Day 255: Christmas Day Eve

So many interesting things have occurred this Xmas weekend...most in the lovely town of Cambridge. Cambridge, MA...home to extreme intellectual snobbery and all kinds of funky cafes that overcharge you for unpronounceable beverages. I hate to say it, but I love the town. Sadly, our trip o'er the world has shown me that I often love the intellectual centers that boast self-consciously funky stores and an extreme mark up on well-labeled organic products. Claire, of Berkeley, CA, obviously hates such places.

Cambridge Event #1: In an attempt to take better advantage of the lovely town of Boston before we evacuate for Northern Nowhere (aka NewHampshireLiveFreeOrDie!) we attended a play at the ever experimental American Repertory Theatre (ART). The show playing was The Importance of Being Earnest. An appropriate comedy for a family outing, one might say. Except all the characters were played by two men, the sole actors in the company Ridiculusmus, and the homosexual undertones were passionately highlighted.** The play started out as normally as one could expect in such a performance; awkward exits to go change were ignored by the audience, and the costumes were carefully, if quickly, altered. AS the show went on, however, things derailed quickly. Eventually, it was just one guy holding a bunch of hats and talking in numerous voices, while the other played the main role wearing just a banana hammock and waving a pink frilly skirt around when he was meant to be playing his female counterpart. It was hysterical; disorienting but certainly entertaining. The play did undoubteldy accomplish its goals, however, as we walked out feeling cultural and superior to anyone who had stayed home that night.

Cambridge Event #2: Christmas Carols and sermons on Christmas Eve. As a non-religiously-affiliated-but-Xmas-celebrating family, we tend to go to some kind of Church-y service on Christmas Eve. We like singing carols and lighting candles is the basic gist of the evening. This year we tried something new. We went to a Swedenborgian Church. Swedenborg is a scientist from the late seventeenth/early eighteenth centuries, whose work in the sciences of the day gave him many mystical experiences, prompting him to spend the last 27 years of his life writing prolifically on religion. he is most easily qualified as a Christian mystic, I guess, meaning he sort of ran with the Christian ideas away from orthodox theology. His lessons were quite nice, all kinds of find your inner light, be responsible to the world, and this world is heaven or hell for each of us type stuff. He influenced all the Emerson, Thoreau type people, apparently, so he is respected in this aforementioned area of intellectual snobbery.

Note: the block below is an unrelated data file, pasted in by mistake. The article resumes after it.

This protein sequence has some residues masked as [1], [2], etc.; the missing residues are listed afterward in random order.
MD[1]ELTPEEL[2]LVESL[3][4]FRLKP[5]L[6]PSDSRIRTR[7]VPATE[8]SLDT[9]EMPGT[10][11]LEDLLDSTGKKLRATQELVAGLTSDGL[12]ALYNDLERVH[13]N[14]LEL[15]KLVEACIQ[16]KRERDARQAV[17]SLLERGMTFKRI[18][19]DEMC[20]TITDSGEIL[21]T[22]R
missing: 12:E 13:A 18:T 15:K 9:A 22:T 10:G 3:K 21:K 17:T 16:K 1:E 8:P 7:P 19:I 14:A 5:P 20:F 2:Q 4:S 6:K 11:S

We went to his Church; gorgeous church with white walls and dark beams. Very New England, especially with the only understated stained glass I've ever seen in my bright primary colors for this Church! Nice carols, nice people all around; general New England puritan non-religious church service type fare. Except for the main message, delivered not by the pastor, who could not be with us that Xmas Eve, but by some dude approximately my age. When he started talking about the "magical magic" of Christmas as a child, I held my editor's tongue. When he began describing at length the process of picking through gifts under his tree WEEKS before Xmas, I ignored my inner tendency to mock his overachieving Harvard self. However, when he started lighting a match every time he said the word "light" (in a speech about sharing your inner light with the world, this was a considerable amount), it took all my self-control to avoid eye contact with my suddenly vibrating family and keep it together. Seriously. No wonder the world doesn't really take people my age seriously.

Happily, there were more carols afterwards. We also got to ring the big Church bell on our way out. Another task checked off the life list.

But that was it for Cambridge. We are now in New York with the small beings, who are currently refusing to be lulled to sleep as they talk about presents, and Santa and all good Christmas-y things. I am writing my way through a food coma to start some "real work" and thinking of how lovely it is at this time of year to think of everyone gathered together in warm little houses all over the country. I also like to think that everyone without such luxuries is also getting a little extra attention this time of year.

Merry Christmas, everyone. Claire and Lara are so happy to be sharing a little bit of it with you.

**In the play, the character Algernon has a convenient imaginary friend who is frequently about to die so he can leave his family to go party. This friend is named Bunbury, apparently a word known during Wilde's time as an alternative name for homosexual. I did not know this fact, and felt it should be shared.

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